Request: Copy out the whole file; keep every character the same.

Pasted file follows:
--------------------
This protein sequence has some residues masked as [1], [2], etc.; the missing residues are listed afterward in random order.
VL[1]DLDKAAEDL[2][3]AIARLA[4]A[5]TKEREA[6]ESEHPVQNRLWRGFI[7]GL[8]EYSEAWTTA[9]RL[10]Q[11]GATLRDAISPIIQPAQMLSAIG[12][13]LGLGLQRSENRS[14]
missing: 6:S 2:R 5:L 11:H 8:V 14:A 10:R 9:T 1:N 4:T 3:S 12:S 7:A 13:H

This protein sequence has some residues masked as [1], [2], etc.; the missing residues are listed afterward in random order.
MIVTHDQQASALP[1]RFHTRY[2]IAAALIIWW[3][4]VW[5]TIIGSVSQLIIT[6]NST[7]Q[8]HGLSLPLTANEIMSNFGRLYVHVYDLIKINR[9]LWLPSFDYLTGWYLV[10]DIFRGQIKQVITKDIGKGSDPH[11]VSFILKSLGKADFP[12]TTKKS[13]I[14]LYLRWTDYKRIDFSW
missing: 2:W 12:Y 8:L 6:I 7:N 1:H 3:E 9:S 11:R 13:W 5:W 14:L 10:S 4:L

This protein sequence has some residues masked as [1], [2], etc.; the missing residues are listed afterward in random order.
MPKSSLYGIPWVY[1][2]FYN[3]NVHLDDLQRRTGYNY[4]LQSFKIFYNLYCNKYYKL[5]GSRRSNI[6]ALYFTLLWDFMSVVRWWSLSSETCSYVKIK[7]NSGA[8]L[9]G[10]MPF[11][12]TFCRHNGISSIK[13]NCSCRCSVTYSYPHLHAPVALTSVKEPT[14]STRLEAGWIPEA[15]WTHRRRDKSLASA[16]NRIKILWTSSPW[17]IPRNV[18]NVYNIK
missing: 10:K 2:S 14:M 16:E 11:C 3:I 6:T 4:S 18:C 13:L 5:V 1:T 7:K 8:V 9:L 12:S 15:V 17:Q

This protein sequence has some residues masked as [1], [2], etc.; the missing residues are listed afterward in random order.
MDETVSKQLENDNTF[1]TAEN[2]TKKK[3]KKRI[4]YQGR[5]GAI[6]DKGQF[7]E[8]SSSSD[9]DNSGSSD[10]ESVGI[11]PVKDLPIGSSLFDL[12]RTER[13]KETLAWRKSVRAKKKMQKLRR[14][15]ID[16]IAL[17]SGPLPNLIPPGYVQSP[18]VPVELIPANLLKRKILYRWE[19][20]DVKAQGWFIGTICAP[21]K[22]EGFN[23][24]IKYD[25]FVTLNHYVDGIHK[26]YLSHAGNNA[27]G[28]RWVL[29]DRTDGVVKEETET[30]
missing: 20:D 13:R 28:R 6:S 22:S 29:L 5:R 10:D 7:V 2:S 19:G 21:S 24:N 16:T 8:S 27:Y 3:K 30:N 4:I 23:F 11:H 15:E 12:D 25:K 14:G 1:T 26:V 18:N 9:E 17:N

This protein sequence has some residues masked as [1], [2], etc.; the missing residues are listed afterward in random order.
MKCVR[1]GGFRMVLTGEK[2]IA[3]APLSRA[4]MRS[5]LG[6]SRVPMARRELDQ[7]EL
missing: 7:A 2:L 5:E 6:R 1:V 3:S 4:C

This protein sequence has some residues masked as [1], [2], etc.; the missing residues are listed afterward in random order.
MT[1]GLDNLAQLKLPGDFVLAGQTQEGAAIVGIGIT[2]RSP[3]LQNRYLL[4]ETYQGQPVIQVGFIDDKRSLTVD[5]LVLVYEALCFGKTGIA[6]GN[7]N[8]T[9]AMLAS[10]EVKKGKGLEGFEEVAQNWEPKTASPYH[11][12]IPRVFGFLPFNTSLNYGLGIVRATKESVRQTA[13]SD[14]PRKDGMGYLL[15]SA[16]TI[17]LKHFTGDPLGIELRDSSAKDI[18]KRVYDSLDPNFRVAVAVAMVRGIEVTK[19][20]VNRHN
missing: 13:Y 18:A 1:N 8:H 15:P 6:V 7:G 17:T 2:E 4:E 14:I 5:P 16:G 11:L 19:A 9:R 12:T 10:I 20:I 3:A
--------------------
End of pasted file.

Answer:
This protein sequence has some residues masked as [1], [2], etc.; the missing residues are listed afterward in random order.
VL[1]DLDKAAEDL[2][3]AIARLA[4]A[5]TKEREA[6]ESEHPVQNRLWRGFI[7]GL[8]EYSEAWTTA[9]RL[10]Q[11]GATLRDAISPIIQPAQMLSAIG[12][13]LGLGLQRSENRS[14]
missing: 6:S 2:R 5:L 11:H 8:V 14:A 10:R 9:T 1:N 4:T 3:S 12:S 7:A 13:H

This protein sequence has some residues masked as [1], [2], etc.; the missing residues are listed afterward in random order.
MIVTHDQQASALP[1]RFHTRY[2]IAAALIIWW[3][4]VW[5]TIIGSVSQLIIT[6]NST[7]Q[8]HGLSLPLTANEIMSNFGRLYVHVYDLIKINR[9]LWLPSFDYLTGWYLV[10]DIFRGQIKQVITKDIGKGSDPH[11]VSFILKSLGKADFP[12]TTKKS[13]I[14]LYLRWTDYKRIDFSW
missing: 2:W 12:Y 8:L 6:I 7:N 1:H 3:E 9:S 11:R 13:W 5:W 14:L 10:S 4:L

This protein sequence has some residues masked as [1], [2], etc.; the missing residues are listed afterward in random order.
MPKSSLYGIPWVY[1][2]FYN[3]NVHLDDLQRRTGYNY[4]LQSFKIFYNLYCNKYYKL[5]GSRRSNI[6]ALYFTLLWDFMSVVRWWSLSSETCSYVKIK[7]NSGA[8]L[9]G[10]MPF[11][12]TFCRHNGISSIK[13]NCSCRCSVTYSYPHLHAPVALTSVKEPT[14]STRLEAGWIPEA[15]WTHRRRDKSLASA[16]NRIKILWTSSPW[17]IPRNV[18]NVYNIK
missing: 10:K 2:S 14:M 16:E 11:C 3:I 6:T 4:S 18:C 13:L 5:V 1:T 7:K 8:V 9:L 12:S 15:V 17:Q

This protein sequence has some residues masked as [1], [2], etc.; the missing residues are listed afterward in random order.
MDETVSKQLENDNTF[1]TAEN[2]TKKK[3]KKRI[4]YQGR[5]GAI[6]DKGQF[7]E[8]SSSSD[9]DNSGSSD[10]ESVGI[11]PVKDLPIGSSLFDL[12]RTER[13]KETLAWRKSVRAKKKMQKLRR[14][15]ID[16]IAL[17]SGPLPNLIPPGYVQSP[18]VPVELIPANLLKRKILYRWE[19][20]DVKAQGWFIGTICAP[21]K[22]EGFN[23][24]IKYD[25]FVTLNHYVDGIHK[26]YLSHAGNNA[27]G[28]RWVL[29]DRTDGVVKEETET[30]
missing: 20:D 13:R 28:R 6:S 22:S 29:L 5:R 10:D 7:V 2:S 19:G 21:S 24:N 16:T 8:S 27:Y 3:K 30:N 4:I 23:F 11:H 15:E 12:D 25:K 14:G 1:T 26:V 18:N 9:E 17:N

This protein sequence has some residues masked as [1], [2], etc.; the missing residues are listed afterward in random order.
MKCVR[1]GGFRMVLTGEK[2]IA[3]APLSRA[4]MRS[5]LG[6]SRVPMARRELDQ[7]EL
missing: 7:A 2:L 5:E 6:R 1:V 3:S 4:C

This protein sequence has some residues masked as [1], [2], etc.; the missing residues are listed afterward in random order.
MT[1]GLDNLAQLKLPGDFVLAGQTQEGAAIVGIGIT[2]RSP[3]LQNRYLL[4]ETYQGQPVIQVGFIDDKRSLTVD[5]LVLVYEALCFGKTGIA[6]GN[7]N[8]T[9]AMLAS[10]EVKKGKGLEGFEEVAQNWEPKTASPYH[11][12]IPRVFGFLPFNTSLNYGLGIVRATKESVRQTA[13]SD[14]PRKDGMGYLL[15]SA[16]TI[17]LKHFTGDPLGIELRDSSAKDI[18]KRVYDSLDPNFRVAVAVAMVRGIEVTK[19][20]VNRHN
missing: 13:Y 18:A 1:N 8:H 15:P 6:V 7:G 17:T 2:E 4:E 14:I 5:P 16:G 11:L 19:A 9:R 12:T 10:I 20:I 3:A